Our Service Chiefs In The Middle Of A Geographical Expression –

Written by on August 18, 2015

There seem to be this new found jauntiness among Nigerians ever since President Buhari appointed new service chiefs to navigate the affairs of the nation’s tumultuous security ship that has been sprawling in the shore for years. Ordinarily, there should be nothing really spectacular  about the change of guards but when taking into consideration, the need to break away from the age long concentric circles coupled with the political morass which the army has been wallows in, the deja-vu trailing these newly appointed service chiefs can be best understood.

Buhari is no alien to soldiering considering his pedigree as a retired military soldier and exploits when untamed hordes of Maitatsine insurgents unleashed terror in the Northern part of the country during the era of Alhaji Shehu Shagari.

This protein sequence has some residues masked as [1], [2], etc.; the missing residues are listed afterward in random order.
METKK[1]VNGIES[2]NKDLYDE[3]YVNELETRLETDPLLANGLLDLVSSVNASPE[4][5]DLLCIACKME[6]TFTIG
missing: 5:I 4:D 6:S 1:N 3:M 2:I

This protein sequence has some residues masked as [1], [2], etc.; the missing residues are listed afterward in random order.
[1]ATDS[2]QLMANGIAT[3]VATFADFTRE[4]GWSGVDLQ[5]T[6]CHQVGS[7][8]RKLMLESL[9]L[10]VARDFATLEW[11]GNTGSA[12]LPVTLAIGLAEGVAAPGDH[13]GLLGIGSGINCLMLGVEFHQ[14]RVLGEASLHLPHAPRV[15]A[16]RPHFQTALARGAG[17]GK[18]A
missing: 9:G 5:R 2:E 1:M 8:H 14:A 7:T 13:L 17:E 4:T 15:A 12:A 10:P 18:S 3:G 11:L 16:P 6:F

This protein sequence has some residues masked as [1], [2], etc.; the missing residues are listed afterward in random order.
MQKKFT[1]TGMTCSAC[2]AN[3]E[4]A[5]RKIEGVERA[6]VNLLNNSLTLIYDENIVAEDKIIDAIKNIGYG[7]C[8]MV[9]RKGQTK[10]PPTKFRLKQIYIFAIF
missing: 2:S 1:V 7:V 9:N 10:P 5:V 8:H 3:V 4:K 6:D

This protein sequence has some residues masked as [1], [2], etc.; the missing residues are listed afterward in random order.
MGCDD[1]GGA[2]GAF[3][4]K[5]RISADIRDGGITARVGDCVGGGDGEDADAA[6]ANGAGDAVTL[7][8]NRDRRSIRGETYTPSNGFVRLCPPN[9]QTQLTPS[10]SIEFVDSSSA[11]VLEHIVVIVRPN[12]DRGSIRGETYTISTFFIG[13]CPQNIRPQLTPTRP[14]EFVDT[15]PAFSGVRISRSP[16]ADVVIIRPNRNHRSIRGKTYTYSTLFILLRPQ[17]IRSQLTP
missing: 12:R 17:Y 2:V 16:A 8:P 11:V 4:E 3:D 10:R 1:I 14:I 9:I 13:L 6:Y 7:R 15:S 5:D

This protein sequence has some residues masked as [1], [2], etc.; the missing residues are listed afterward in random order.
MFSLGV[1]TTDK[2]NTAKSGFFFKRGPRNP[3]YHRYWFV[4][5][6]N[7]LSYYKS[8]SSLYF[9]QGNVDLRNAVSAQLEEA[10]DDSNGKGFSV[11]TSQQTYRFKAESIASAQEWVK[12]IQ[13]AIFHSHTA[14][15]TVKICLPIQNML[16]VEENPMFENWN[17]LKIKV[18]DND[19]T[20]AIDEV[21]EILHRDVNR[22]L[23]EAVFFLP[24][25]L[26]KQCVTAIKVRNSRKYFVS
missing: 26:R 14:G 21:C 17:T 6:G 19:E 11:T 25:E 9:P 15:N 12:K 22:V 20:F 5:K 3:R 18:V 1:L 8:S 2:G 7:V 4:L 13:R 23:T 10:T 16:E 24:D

Riding on the crest of simmering anticipations is the set target of routing the country’s nightmare within three months. That, from which ever perspective you look at it, is a lofty quest imposing enough to imbue confidence in millions of Nigerians drenched with doses of disillusionment over the years. President Buhari’s artifice isn’t novel in every sense though, putting in mind that his predecessor toed a similar trajectory at the latter period of his administration albeit, with lesser effrontery.

 

The president’s conceptual picture of the boko haram’s menace seems wholly centered on the causative perspective. If the rearmament of the military pursued by former president Jonathan had been complemented with an affront from a non-partisan and sanitized and national army, boko haram’s stronghold would perhaps have waned into a conjectural and depleted fort. While some still believe that the Obasanjo-blitzkreig as employed in Odi and Zaki Biam would have completely shelled the sect if it had been used from the onset, there is a more integral malaise which is being overlooked as a result of the ethnic conundrum engrained in the Nigeria identity complex.